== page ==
"I kind of waddle," Casey says jokingly, but adds, "My back hurts a lot."
Miller Hughes, an eighth-grader at Roland Park Country School, stuffs her yellow backpack so full that she can't zip it. Miller, 13, who also carries a laptop computer and an athletic bag every day, said she can't hold onto all of her bags very long without putting them down.
Notre Dame Prep junior Catherine McGrain, 16, said most of her classmates carry backpacks everywhere because they have only a few minutes between classes. Catherine, who also carries a duffel bag for swimming gear, said she gets lower back pain sometimes.
Taking a load off
"I'd like to get the load off my back," she said.
Notre Dame Prep freshman Sabrina Davis did just that. Sabrina, 14, bought a rolling backpack - essentially, a suitcase with small wheels and handles - because the traditional kind made her shoulders hurt.
"The books weigh a lot, especially my biology and world cultures books," she said.
Rolling backpacks are usually found in elementary and middle schools, however; upper school students say they are "not cool."
At St. Paul's School for Girls in Brooklandville, Bronwyn Lewis and Danielle Solomon, 16-year-old juniors, conducted a study two years ago for their school paper. They weighed the backpacks of the middle and upper school students and discovered the average pack weighed 20 pounds and that about 70 percent of the students had some sort of back pain.
"The upper school students are still carrying around too much weight," Danielle said.
One recent study suggested backpacks might be responsible for more than strained muscles. The study, published in last month's issue of the journal Pediatrics, found that children are more likely to be hurt tripping over or being hit by backpacks being flung over a student's shoulder than to suffer back injuries.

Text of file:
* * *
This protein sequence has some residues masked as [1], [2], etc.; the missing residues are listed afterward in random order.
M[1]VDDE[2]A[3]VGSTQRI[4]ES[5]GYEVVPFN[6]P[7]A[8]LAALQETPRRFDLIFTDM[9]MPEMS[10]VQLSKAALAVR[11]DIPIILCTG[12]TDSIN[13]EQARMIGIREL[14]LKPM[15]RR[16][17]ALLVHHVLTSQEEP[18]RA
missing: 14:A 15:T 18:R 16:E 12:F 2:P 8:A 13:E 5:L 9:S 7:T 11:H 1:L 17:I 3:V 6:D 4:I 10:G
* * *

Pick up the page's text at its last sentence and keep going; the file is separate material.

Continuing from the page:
Researchers said they found the most common injury was to the head and face, with back injuries ranking sixth. However, the study of 247 children who suffered backpack injuries from 1999 to 2000 focused on emergency room incidents and did not include doctor visits.
Kelly Daley, senior physical therapist at the outpatient center at Johns Hopkins Hospital, said students should make sure that backpacks are adjusted to their size and are not worn low on their backs.
"They should also listen to their bodies - especially if it involves any kind of pain," she said.
Jan Brant, who has spent eight years as the nurse at Park School, said some of the problems with heavy backpacks have been eliminated this year for upper school students.
Students now attend three 90-minute classes a day, which means they don't have to take every book home every night.
"It has lightened their load," she said.
The National Association of School Nurses has made these recommendations:
Do not carry loads greater than 20 percent of body weight.
Select a style that has padded shoulders and waist strap.
Use both shoulder straps.
Tighten the straps so that the pack is close to the body.
Distribute the weight of objects evenly in the backpack.
Utilize all compartments.
Pack heaviest objects close to the back with the center of gravity near the pelvis.